Life experiences · Uncategorized · Writer

Marketing Blues

I created a FaceBook page for my book.                                                                                             I set up an author’s website.                                                                                                                  I made a YouTube video.                                                                                                                       I became a Twit on Twitter. And I’m still having a difficult time of reaching my target audience–teen girls.

Writing a book is easy. Marketing and selling the book is the hard part. How frustrating it is to have a valuable tool for teen girls (and their mothers) but not be able to get that tool into their hands.

I have the marketing blues 😦The_Total_Deconstruc_Cover_for_Kindle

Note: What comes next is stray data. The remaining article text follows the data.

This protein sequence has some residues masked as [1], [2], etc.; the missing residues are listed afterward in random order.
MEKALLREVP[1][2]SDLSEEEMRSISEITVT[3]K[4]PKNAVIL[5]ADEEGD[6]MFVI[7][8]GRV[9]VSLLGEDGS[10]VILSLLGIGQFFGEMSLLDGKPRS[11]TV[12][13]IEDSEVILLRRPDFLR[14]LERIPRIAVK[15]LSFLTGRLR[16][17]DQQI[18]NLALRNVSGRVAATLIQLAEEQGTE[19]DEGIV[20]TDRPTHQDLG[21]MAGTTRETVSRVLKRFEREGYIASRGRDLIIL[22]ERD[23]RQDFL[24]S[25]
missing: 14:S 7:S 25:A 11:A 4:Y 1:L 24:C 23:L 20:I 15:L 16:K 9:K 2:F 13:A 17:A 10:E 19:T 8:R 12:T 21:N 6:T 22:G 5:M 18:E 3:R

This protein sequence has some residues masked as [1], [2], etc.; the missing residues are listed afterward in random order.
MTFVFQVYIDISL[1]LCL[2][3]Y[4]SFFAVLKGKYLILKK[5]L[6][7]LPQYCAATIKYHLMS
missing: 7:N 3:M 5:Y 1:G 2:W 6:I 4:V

https://www.facebook.com/TheTotalDeconstructionofChloeWilson

http://www.rebecca-carpenter.com

http://www.youtube.com/watchv=TYUGrSwJiH4&feature=youtu.be

@thetotalDCofCW


 

 

 

 

 

 

Life experiences · Writer

The First Time I Saw My Dad Cry

Since Father’s Day is celebrated in June, I thought this would be a great time to re-post this blog. My father is my hero. A man of integrity and honesty. He is a man who believes in the value of work and responsibility. He is funny and fun. And I love him and respect him more than he could ever know. IMG_1753